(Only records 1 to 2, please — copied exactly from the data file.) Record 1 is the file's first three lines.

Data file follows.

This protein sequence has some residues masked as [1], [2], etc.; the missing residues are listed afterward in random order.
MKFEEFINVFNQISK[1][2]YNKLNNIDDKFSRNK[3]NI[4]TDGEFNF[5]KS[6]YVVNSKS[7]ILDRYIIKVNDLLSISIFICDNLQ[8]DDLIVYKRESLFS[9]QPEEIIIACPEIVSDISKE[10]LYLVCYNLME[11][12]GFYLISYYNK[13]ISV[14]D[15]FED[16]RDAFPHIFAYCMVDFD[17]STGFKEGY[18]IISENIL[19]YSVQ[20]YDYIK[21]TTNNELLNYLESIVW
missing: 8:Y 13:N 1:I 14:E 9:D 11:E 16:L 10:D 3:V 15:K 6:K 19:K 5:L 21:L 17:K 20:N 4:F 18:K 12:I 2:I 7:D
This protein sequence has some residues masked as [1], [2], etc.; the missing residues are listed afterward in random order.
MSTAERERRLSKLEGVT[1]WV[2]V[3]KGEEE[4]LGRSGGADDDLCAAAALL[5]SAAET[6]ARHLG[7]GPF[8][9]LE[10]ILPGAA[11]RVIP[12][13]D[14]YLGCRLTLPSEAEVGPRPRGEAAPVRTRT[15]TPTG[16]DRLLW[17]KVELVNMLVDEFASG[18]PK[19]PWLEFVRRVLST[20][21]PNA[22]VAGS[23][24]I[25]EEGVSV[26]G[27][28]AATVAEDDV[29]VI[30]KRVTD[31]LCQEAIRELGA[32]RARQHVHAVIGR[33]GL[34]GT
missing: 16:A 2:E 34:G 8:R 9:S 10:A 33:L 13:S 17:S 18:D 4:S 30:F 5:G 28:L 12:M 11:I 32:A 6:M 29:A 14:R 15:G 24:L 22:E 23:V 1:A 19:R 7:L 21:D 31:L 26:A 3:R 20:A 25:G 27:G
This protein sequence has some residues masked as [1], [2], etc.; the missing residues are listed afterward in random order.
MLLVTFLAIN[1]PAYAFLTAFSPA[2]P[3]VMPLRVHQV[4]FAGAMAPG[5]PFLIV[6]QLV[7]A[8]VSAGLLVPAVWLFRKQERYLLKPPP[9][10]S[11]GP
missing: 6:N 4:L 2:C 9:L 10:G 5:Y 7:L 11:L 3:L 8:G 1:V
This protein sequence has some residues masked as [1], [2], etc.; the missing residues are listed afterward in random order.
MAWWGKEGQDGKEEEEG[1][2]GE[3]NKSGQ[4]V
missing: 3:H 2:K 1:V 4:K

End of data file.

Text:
This protein sequence has some residues masked as [1], [2], etc.; the missing residues are listed afterward in random order.
MKFEEFINVFNQISK[1][2]YNKLNNIDDKFSRNK[3]NI[4]TDGEFNF[5]KS[6]YVVNSKS[7]ILDRYIIKVNDLLSISIFICDNLQ[8]DDLIVYKRESLFS[9]QPEEIIIACPEIVSDISKE[10]LYLVCYNLME[11][12]GFYLISYYNK[13]ISV[14]D[15]FED[16]RDAFPHIFAYCMVDFD[17]STGFKEGY[18]IISENIL[19]YSVQ[20]YDYIK[21]TTNNELLNYLESIVW
missing: 8:Y 13:N 1:I 14:E 9:D 11:E 16:L 10:D 3:V 15:K 6:K 19:K 5:L 21:L 17:K 20:N 4:F 18:K 12:I 2:I 7:D
This protein sequence has some residues masked as [1], [2], etc.; the missing residues are listed afterward in random order.
MSTAERERRLSKLEGVT[1]WV[2]V[3]KGEEE[4]LGRSGGADDDLCAAAALL[5]SAAET[6]ARHLG[7]GPF[8][9]LE[10]ILPGAA[11]RVIP[12][13]D[14]YLGCRLTLPSEAEVGPRPRGEAAPVRTRT[15]TPTG[16]DRLLW[17]KVELVNMLVDEFASG[18]PK[19]PWLEFVRRVLST[20][21]PNA[22]VAGS[23][24]I[25]EEGVSV[26]G[27][28]AATVAEDDV[29]VI[30]KRVTD[31]LCQEAIRELGA[32]RARQHVHAVIGR[33]GL[34]GT
missing: 16:A 2:E 34:G 8:R 9:S 10:A 33:L 13:S 17:S 18:D 4:S 30:F 5:G 28:L 12:M 11:I 32:A 6:M 29:A 14:R 15:G 24:L 22:E 23:V 1:A 19:R 7:L 21:D 31:L 26:A 3:R 20:A 25:G 27:G